A Milwaukee Obsession: Sunday Hot Ham & Rolls
Sometimes we come across questions that confound us. What came first, the chicken or the egg? Do we truly have free will? And this week’s profound Bubbler Talk question: What’s up with ham and rolls in Milwaukee?
“I think it’s more of a Milwaukee southside tradition," Carl Canfora says.
He and his wife Rosalba own Canfora Bakery in Bay View.
It’s 8:30 a.m. on a Sunday and the line for hot ham and rolls snakes through the tiny store. Rosalba says Canfora does about 20 percent of its business between the hours of 7 a.m. and 1 p.m. on Sundays.
As expected, the Carl and Rosalba won’t spill the beans on what makes their product so good. “It’s a secret,” Rosalba says.
But why the high demand for ham and rolls on Sunday mornings?
“It’s like a fish fry on a Friday evening," Brian Schwellinger says.
He’s operations manager at Badger Boiled Ham. Some call it the "Cadillac of ham."
The smell rushes at you, as you walk into the kitchen.
“We cook to hams in hot water and we use steam," he explains.
Just like with fish fries, Brian points to Catholicism as the reason the ham and rolls combo is a big deal here. He says the city’s many Catholics were not supposed to eat before Mass on Sundays, so by the time church let out, people wanted something fast and filling.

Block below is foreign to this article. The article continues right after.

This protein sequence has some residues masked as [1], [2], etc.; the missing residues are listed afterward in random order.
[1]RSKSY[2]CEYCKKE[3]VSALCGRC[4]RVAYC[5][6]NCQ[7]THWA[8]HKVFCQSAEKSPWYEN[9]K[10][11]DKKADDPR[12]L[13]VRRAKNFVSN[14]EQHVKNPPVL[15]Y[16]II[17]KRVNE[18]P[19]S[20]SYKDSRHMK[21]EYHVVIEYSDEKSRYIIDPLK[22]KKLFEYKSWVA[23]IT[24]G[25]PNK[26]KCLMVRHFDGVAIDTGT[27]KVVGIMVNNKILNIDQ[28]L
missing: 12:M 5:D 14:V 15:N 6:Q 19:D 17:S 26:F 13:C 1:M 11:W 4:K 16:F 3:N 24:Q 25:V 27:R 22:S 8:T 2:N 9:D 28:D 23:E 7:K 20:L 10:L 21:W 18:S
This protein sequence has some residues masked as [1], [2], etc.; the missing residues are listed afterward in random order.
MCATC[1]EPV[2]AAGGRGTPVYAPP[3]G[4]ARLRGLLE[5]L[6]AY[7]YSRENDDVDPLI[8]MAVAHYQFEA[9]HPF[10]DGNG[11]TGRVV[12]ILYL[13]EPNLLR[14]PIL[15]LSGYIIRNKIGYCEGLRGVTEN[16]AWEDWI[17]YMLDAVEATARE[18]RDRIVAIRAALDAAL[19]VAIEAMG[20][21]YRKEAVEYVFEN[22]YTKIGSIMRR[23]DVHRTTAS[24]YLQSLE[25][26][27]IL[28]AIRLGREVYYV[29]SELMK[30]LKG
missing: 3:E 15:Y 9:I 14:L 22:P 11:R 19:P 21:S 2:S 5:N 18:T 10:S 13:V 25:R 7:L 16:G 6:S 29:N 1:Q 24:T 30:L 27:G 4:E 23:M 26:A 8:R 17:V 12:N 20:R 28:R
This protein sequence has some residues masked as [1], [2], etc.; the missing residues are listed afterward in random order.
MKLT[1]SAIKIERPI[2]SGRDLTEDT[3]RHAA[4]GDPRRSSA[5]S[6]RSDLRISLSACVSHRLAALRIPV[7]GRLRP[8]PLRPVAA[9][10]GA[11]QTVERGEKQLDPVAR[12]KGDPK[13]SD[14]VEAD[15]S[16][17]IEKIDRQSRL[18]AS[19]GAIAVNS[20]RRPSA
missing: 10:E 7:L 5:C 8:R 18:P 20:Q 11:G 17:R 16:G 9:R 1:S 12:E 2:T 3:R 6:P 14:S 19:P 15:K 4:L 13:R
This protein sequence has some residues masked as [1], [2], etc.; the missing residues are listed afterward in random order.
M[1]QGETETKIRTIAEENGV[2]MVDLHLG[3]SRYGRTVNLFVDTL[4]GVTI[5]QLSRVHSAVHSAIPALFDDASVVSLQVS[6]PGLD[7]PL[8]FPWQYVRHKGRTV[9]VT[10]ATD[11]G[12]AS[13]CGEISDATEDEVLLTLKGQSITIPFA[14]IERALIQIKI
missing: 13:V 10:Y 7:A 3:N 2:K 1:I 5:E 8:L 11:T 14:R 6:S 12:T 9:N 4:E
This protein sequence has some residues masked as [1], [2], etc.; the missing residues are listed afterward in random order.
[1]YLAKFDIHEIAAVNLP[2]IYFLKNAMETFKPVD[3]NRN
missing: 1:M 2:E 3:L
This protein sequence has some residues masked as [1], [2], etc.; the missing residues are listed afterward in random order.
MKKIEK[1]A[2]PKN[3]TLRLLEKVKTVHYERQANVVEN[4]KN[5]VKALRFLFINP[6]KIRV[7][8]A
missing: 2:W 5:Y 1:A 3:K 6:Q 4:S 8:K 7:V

He says the tradition started just after World War II. “Small grocery stores and bakeries were really trying to distinguish themselves and this was really the first of convenience food. Quick in and out, easy meal, desert was there and there was competition. And Dutchland Dairy started that in the 1940s."
But according to Brian, the marketing push was the brainchild of a guy named Bob Meurer.
Now, if you’ve been around Milwaukee for a while, you may have heard of Meurer Brothers Bakery. After consulting Google, I found out that the company is now located in Fond Du Lac.
I ended up on the phone with Andrea Meurer, but she told me… “The guy you really need to talk to is Bob. I don’t have his phone number but I can get it for you."
Within minutes, I had Bob on the line. He didn’t take all the credit for brilliantly marketing a simple ham sandwich. “A good friend of mine in the bakery business, he had his own bakery business. It was called Bomberg’s Bakery on the south side. All of a sudden, they went out of business. I asked him how’s that six free rolls is going and he says fine. So I said well maybe I can pick up on that. He said go ahead, you’re free to do that,” he explains.
Bob says the secret may have always been - giving away a half-dozen rolls with each pound of ham.
“People like the word free,” he says.
At nearly 80 years old, Bob still eats hot ham and rolls every Sunday, but he doesn’t buy it from a bakery.
“I buy mine, which is the Badger Boiled Ham product, at a Sentry store in Delafield,” he explains.
Yup, grocery stores now play a huge part in continuing the hot ham and hard roll tradition.
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